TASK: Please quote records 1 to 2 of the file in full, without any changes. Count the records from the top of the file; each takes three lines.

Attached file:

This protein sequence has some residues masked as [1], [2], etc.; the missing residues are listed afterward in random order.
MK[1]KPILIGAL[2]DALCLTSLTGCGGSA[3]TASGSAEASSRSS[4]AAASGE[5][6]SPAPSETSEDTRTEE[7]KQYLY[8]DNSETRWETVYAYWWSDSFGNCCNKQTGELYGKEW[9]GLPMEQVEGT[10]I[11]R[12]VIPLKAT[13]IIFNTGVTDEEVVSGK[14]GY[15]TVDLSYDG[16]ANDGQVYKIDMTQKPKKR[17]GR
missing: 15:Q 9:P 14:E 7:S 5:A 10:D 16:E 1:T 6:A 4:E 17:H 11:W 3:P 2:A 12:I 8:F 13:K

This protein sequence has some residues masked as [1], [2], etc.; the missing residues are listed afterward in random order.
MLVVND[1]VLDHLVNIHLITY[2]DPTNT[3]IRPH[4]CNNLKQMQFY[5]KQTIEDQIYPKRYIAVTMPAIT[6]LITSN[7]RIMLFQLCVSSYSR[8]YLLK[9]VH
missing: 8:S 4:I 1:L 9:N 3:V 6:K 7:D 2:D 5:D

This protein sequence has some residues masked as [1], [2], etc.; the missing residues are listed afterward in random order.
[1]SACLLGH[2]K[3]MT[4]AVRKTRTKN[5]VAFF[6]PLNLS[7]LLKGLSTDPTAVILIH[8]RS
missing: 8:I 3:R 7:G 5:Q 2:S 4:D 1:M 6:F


This protein sequence has some residues masked as [1], [2], etc.; the missing residues are listed afterward in random order.
MK[1]KPILIGAL[2]DALCLTSLTGCGGSA[3]TASGSAEASSRSS[4]AAASGE[5][6]SPAPSETSEDTRTEE[7]KQYLY[8]DNSETRWETVYAYWWSDSFGNCCNKQTGELYGKEW[9]GLPMEQVEGT[10]I[11]R[12]VIPLKAT[13]IIFNTGVTDEEVVSGK[14]GY[15]TVDLSYDG[16]ANDGQVYKIDMTQKPKKR[17]GR
missing: 15:Q 9:P 14:E 7:S 5:A 10:D 16:E 1:T 6:A 4:E 17:H 11:W 3:P 2:A 12:I 8:F 13:K

This protein sequence has some residues masked as [1], [2], etc.; the missing residues are listed afterward in random order.
MLVVND[1]VLDHLVNIHLITY[2]DPTNT[3]IRPH[4]CNNLKQMQFY[5]KQTIEDQIYPKRYIAVTMPAIT[6]LITSN[7]RIMLFQLCVSSYSR[8]YLLK[9]VH
missing: 8:S 4:I 1:L 9:N 3:V 6:K 7:D 2:D 5:D